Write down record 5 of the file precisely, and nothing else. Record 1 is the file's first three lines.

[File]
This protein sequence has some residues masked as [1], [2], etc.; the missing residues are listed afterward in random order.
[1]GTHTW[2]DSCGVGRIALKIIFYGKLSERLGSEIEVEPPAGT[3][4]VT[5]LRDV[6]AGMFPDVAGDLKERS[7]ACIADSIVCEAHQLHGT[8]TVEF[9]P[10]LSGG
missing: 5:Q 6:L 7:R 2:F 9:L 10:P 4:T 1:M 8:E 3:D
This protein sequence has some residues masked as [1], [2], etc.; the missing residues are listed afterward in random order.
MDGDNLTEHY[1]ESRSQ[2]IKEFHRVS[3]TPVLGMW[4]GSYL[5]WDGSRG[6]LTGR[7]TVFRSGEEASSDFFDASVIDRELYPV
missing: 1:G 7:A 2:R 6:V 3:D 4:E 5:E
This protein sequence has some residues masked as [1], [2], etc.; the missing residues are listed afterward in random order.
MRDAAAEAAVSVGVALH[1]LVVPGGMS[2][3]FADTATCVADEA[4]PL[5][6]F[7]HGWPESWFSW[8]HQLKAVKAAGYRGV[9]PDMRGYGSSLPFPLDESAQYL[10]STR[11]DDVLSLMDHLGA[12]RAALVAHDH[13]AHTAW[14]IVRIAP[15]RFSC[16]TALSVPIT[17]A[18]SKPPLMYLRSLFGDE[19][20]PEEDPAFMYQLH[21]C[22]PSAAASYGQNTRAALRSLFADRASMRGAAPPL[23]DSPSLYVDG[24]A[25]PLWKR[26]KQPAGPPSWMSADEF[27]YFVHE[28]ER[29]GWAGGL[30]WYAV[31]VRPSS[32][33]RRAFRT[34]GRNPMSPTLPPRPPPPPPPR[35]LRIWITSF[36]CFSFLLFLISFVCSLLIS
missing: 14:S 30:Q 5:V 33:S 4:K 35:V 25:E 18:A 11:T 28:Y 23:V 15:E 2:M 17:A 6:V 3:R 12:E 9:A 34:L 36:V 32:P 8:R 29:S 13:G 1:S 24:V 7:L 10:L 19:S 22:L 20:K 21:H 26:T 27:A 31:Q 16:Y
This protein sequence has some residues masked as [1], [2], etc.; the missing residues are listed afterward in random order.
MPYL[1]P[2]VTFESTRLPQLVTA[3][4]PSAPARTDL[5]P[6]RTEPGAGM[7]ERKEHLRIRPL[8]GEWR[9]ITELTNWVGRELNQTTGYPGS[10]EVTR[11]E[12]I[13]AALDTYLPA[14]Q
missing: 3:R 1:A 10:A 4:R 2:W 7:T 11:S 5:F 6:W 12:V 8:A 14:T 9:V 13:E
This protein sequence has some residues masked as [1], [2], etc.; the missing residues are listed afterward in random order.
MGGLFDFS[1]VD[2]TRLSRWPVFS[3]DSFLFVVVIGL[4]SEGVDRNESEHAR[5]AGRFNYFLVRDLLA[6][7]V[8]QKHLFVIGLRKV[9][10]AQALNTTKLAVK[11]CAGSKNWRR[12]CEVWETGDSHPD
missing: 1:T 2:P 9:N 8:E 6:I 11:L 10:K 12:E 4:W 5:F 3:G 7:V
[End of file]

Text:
This protein sequence has some residues masked as [1], [2], etc.; the missing residues are listed afterward in random order.
MGGLFDFS[1]VD[2]TRLSRWPVFS[3]DSFLFVVVIGL[4]SEGVDRNESEHAR[5]AGRFNYFLVRDLLA[6][7]V[8]QKHLFVIGLRKV[9][10]AQALNTTKLAVK[11]CAGSKNWRR[12]CEVWETGDSHPD
missing: 1:T 2:P 9:N 8:E 6:I 11:L 10:K 12:E 4:W 5:F 3:G 7:V